Pay your debts. Collect what is owed to you. Maintain your reputation and that of your family... In 2075, on the underground penal colonies scattered across Earth's Moon, that is what life amounts to.I've been a Heinlein fan since I read Have Space Suit—Will Travel as a young man. After which point I made an effort to read Heinlein as often as possible. What I found in his work was not only adventure and inventive situations but characters imbued with a sort of moral 'Rational Anarchy' that made them both strong and vulnerable.This, accompanied with his straightforward story telling and vibrant worlds... well it was all very exciting stuff and I soon learned that "The Heinlein Juveniles" (as 200 page pocketbooks I was breezing through were called) weren't his only works.I read collections of short-stories that would include the poetry that US astronauts would quote on the moon and time travel stories that made fun of established theories. Not to mention his more subversive later works. All-in-all, a body of damn fine work. Yet, it wasn't until I read this book, The Moon is a Harsh Mistress, that I truly would understand what Carl Sagan meant when he said, about books, that they are "proof that humans can work magic." Because this book about two men, a woman and a computer WAS magic. This might be why it was nominated for a Nebula and twice for a Hugo (which it eventually won in 1967 for best for Best Novel). And why, in the reading it, you can tell it was a labor of love.Love for science, for social commentary, for political ideology and for the amazing thing life is. Despite the many tropes within, it didn't seem forced or unrealistic (to some aspects even with what we know today about space science it seems to make sense). Nor did it suffer from Heinlein's one--I won’t call it a flaw, but lets just say he had some very different ideas about women then the 21st century man (or woman) might. I think the best article about this seeming dichotomy of strong smart, yet submissive women of many Heinlein books is discussed much better than I can in Mary Grace Lord's October 2, 2005 article for the New York Times: Heinlein's Female TroublesIf you think this 'flaw' of Heinlein's to be insurmountable when reading some of his work, remember that at a time when almost no SF had females in them Heinlein built books around them. In some cases making them more important in society than their male counter-parts. As he has done here on Luna.In The Moon is a Harsh Mistress, the populace inhabiting these lunar dwellings, or "Loonies", are much like original settlers of Australia or the Americas. They're surely a motley lot, mostly folks that 'civilized' countries didn't want around. The Lunar Authority have been shipping criminals, political exiles, dissidents and any number of conscripted and non-conscripted undesirables up to the Moon for over fifty years now. As a result the population is about three million, with men outnumbering women about 2:1. This gap has decreased since initial colonization.Despite having a warden, there is little Lunar Authority intervention in the loose Lunar society. It is a place akin to that of the Old West, with the exception of the prairie being the deadly vacuum of Luna's surface. Of course here, with about 2 men to each woman, the result is a society where women have a great deal of power. Land is in their name and a slight against a woman could lead a perpetrator straight to the aforementioned vacuum. There are no laws on Luna in 2075, either you are polite or you are dead!Yes, the Loonies have a hard life indeed. Yet with life in Lunar City or Complex Under or even Hong Kong Luna came several perks, a long life among them. After all, it's gravity that makes brittle bones and wrinkles an issue. Here, even 100 year old men with no legs is as mobile as a 20 year old in perfect health could be. So are they still imprisoned?If you asked Manuel Garcia O'Kelly at the opening of Moon, he might have said "they are as free as one could be" or "who cares". You see Mannie was a computer tech, he lived a happy life with his family in their nice warren and as a contractor he didn't have to answer to the Lunar Authority. Though he would do jobs for them. The Lunar Authority had a HOLMES IV (High-Optional. Logical. Multi-Evaluating. Supervisor. Mark IV) computer, the most impressive computer on the Moon surface controlling most of the colony's technical needs. Mannie also knew this particular computer to be extra-special. You see it had a sense of humor and enjoyed talking to Mannie about any number of things. While Mannie wasn't sure if this computer was alive he was sure this was something to keep secret. He and Mycroft, as Mannie dubbed this amazing HOLMES IV computer, started a friendship.If this was the only aspect of the story it might still have been a good tale. In 1967 computers were still novel. However Heinlein wrote a much more complex tale. Mycroft wanted his friend to do something for him. He wanted to know more about people and asked Mannie to record an anti-Authority meeting he had heard about with his limited surveillance of the human populace's activity.Mannie wasn't one for politics. But he agreed to go in exchange for Mycroft's promise not to play any more practical jokes on Authority check-clerks, thereby keeping Mycroft's unique personality quiet. Little did Mannie know this one decision would lead him, his old teacher Professor de la Paz, and new arrival to Luna City, Wyoming Knott, into a world of Lunar revolution. This book is full of everything the SF reader and the average politico will love. It might be one of the best books (SF or not) you will ever read. It is a gem that tends to be overshadowed by more popular Heinlein stories like Starship Troopers and Stranger in a Strange Land. Yet it's not bogged down by the overt social commentary of those other works. The Moon asked questions, it doesn't try to answer them, and in the end you are left to lament over it as you might an old love. In my opinion this is Heinlein's masterpiece and the best example as to why he was exalted as the first Grand Master of Science Fiction. Do yourself a favor and discover why the Moon is a Harsh Mistress. The SF nerd in you will thank you for it. As will the romantic adventurer.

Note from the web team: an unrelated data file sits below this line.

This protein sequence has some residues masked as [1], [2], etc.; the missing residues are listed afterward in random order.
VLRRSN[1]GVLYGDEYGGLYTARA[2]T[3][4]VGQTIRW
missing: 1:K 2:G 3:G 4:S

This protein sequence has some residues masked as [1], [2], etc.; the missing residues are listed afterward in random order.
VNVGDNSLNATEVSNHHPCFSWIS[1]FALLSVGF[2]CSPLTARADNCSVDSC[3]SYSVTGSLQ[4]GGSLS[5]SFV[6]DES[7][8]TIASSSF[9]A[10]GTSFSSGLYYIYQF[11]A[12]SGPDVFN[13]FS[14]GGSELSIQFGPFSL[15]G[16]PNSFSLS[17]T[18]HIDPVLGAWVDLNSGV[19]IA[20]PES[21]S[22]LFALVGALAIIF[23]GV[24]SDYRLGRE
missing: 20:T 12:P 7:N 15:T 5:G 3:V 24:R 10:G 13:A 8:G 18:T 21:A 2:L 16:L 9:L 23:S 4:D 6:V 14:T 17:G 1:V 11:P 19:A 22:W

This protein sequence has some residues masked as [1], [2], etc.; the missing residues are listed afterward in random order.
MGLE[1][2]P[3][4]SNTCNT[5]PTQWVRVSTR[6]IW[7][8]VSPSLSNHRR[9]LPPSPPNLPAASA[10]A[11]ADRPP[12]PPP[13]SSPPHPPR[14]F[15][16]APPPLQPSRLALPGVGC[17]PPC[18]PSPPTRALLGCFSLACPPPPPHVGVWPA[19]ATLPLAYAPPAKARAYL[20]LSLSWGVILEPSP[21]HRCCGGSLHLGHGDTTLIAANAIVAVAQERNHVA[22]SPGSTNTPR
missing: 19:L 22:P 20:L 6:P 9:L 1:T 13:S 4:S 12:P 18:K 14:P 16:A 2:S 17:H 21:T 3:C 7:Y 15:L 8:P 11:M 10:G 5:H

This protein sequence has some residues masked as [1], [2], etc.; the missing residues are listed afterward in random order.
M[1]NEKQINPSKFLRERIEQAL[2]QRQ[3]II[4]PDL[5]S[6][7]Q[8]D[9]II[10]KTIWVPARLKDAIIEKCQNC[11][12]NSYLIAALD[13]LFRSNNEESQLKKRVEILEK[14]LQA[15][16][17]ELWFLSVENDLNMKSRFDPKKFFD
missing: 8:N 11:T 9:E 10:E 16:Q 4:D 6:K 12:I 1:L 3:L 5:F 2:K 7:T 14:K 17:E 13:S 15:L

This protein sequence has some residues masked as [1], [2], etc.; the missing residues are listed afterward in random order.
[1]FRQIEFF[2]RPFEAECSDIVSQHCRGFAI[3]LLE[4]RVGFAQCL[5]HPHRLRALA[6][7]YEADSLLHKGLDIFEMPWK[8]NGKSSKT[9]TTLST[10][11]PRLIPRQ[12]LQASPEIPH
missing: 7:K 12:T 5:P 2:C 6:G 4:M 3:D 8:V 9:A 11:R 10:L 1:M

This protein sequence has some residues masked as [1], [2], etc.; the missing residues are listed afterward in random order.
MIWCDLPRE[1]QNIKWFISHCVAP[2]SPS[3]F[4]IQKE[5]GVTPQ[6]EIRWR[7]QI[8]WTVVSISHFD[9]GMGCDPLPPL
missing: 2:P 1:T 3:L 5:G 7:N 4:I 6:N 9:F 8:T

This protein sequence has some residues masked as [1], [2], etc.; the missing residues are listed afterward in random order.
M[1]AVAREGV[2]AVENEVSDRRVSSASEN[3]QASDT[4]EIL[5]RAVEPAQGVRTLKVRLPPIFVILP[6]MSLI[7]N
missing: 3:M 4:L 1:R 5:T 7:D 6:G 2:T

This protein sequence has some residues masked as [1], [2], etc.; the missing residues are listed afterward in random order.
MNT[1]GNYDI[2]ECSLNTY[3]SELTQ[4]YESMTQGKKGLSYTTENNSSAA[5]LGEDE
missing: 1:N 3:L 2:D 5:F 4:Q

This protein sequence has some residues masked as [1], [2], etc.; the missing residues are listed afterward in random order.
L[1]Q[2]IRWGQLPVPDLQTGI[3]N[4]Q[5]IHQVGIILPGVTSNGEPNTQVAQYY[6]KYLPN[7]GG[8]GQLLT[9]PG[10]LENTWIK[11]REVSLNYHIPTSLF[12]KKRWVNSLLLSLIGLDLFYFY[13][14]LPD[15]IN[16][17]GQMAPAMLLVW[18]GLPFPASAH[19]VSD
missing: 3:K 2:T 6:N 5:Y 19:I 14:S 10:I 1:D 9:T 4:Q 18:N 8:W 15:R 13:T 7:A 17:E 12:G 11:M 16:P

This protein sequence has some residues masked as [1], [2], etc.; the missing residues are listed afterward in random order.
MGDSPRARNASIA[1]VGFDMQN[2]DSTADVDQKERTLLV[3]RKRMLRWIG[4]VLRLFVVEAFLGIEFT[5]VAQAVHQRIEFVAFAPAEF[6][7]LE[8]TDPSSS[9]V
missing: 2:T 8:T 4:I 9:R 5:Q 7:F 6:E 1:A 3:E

Ah, Heinlein: SF's great paradox artist. I am fairly certain that I have personally held every possible wrong viewpoint on the man. Namely, that he was:1) A radically forward-thinking visionary of libertarianism2) A raging fascist, homophobe, and misogynist3) Any point on the sociopolitical spectrum in between.It's not my fault. Over the course of his career, Heinlein seemed to espouse every possible viewpoint on religion, government, and gender relations (obviously, he liked to stick to small themes), showing little tolerance for moderate opinions. Without a blink of irony, he also placed a premium on pragmatism. And the balance of pragmatism and idealism -- or, rather, the illusion that the two can coexist effortlessly -- is what The Moon Is a Harsh Mistress is all about. It is the story of a lunar colony's revolt, in the same way that The Fountainhead is a book about architects (an insulting comparison; Heinlein's prose is significantly more readable than Ayn Rand's). You see, it's really about libertarianism -- or, as one of the book's heroes characterizes it, "rational anarchism."So, a small group of revolutionaries attempts to liberate the moon from her Earthbound oppressors, and institute a perfect anarcho-syndicalist commune in their stead. They set about doing this, of course, with the help of a sentient supercomputer. They organize the people of Luna, and succeed in overthrowing the existing government, but in so doing upset the nations of Earth. After all, the moon has been shipping grain down to help feed Earth's starving masses, so they're a little cranky when the "Lunies" threaten to cut off the supply (you'd be cranky living on 1,800 calories a day too). Coincidentally, the ruling philosophy on Luna is the maxim "TANSTAAFL" -- There Ain't No Such Thing as a Free Lunch. I mentioned that Heinlein was subtle, right?So they go to war, and then, in the novel's single biggest twist, the computer doesn't turn evil. I could hardly believe it.Although the book is riddled with bizarre moments that nag one's attempts to suspend disbelief (the most persistent being Mike the Computer's regular updates as to the revolutionaries' "probability of success," which starts out at 1/7, and then -- as everything proceeds to go perfectly to plan -- drops to as low as 1/100, in unapologetic defiance of all mathematical logic), the plot's weaknesses don't matter. Heinlein is a gifted novelist, and a natural storyteller. Even when the characters decide to take 10 pages off and simply talk politics for a while, it's enthralling. And talk politics they do. No one flinches at the notion of attempting to institute a perfect democracy run entirely by a handful of exceptional individuals, who themselves defer to the managerial expertise of a supercomputer (no tyrannic potential there, right?). Nor do they worry themselves with the philosophical contradiction of attempting to forge a pacifistic state by means of terrorism and interplanetary warfare (those who raise the issue, and thus violate Heinlein's worship at the Altar of Pragmatism, are conveniently Roslined out of the nearest airlock; it's okay, they're wormy enough that you won't miss 'em). But all of this simply serves to illustrate Heinlein's mastery of the ideological paradox. He's more than smart enough to recognize the inconsistencies of his own personal politics, and to play with them to terrific effect. Notably, Heinlein did not self-dentify with the majority of his protagonists. Instead, his Mary Sues are characters like Stranger in a Strange Land's Jubal Harshaw and, in the case of The Moon Is a Harsh Mistress, Professor Bernardo de la Harshaw--er, Paz. They are cynical old men who are, in novel after novel, infallible, brilliant, well-connected, and almost disturbingly capable.Exit thought: why is it that the computer that makes the revolution possible just happens to share its name with the superhuman hero of Stranger In a Strange Land, both of whom disappear suddenly and inexplicably upon concluding their tasks?